Holden “Bob” Withington, one of the aeronautical engineers credited with conceiving Boeing’s B-52 bomber in a hotel room in Dayton, Ohio, in October 1948, died at his home on Mercer Island, Wash., reported the New York Times. Withington died on Dec. 9 at age 94, becoming the last of the bomber’s designers to die, according to the newspaper’s obituary. Withington was born on Nov. 23, 1917, in Philadelphia, it states. He joined Boeing in 1941 after attending the Massachusetts Institute of Technology. He played a key role in validating the design approach of using swept wings with underwing jet engines that ushered in the Boeing B-47, the B-52, and, later, the 707 commercial airliner. Withington rose in Boeing over the course of his career, retiring in 1983 as vice president for engineering. (For more on the B-52’s history, read Fifty Years of the B-52 from Air Force Magazine’s archives.) (See also Boeing’s official account of the B-52’s genesis.)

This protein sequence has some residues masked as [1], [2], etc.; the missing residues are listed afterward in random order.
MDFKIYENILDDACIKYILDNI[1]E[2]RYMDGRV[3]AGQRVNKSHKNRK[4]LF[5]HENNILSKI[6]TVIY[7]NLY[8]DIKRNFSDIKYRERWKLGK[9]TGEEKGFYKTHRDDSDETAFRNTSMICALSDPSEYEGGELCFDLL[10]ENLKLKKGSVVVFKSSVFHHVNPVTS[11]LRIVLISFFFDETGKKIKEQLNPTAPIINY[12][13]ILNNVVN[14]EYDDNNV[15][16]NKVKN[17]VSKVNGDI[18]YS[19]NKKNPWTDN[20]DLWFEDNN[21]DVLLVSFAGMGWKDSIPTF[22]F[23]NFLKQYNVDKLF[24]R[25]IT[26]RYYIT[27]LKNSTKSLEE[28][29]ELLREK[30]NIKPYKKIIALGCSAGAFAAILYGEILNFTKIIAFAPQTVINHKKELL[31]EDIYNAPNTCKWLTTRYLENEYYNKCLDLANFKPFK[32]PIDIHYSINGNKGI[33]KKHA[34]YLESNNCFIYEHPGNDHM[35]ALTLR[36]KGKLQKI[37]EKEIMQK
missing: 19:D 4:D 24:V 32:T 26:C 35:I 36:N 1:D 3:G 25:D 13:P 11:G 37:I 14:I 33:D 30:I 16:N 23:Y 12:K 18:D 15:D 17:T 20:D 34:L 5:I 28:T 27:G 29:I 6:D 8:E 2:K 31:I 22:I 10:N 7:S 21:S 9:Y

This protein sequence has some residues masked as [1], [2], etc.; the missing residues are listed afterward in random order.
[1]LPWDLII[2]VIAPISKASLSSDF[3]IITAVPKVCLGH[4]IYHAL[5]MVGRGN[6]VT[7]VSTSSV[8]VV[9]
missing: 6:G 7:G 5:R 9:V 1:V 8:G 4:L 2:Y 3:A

U.S. Air Force F-35s and F-22s regularly deploy deep into the Pacific region from Alaska, Utah, and Hawaii. In the future, though, the head of U.S. Indo-Pacific Command would like to see the Air Force permanently station fifth-generation aircraft west of the international date line—closer to China.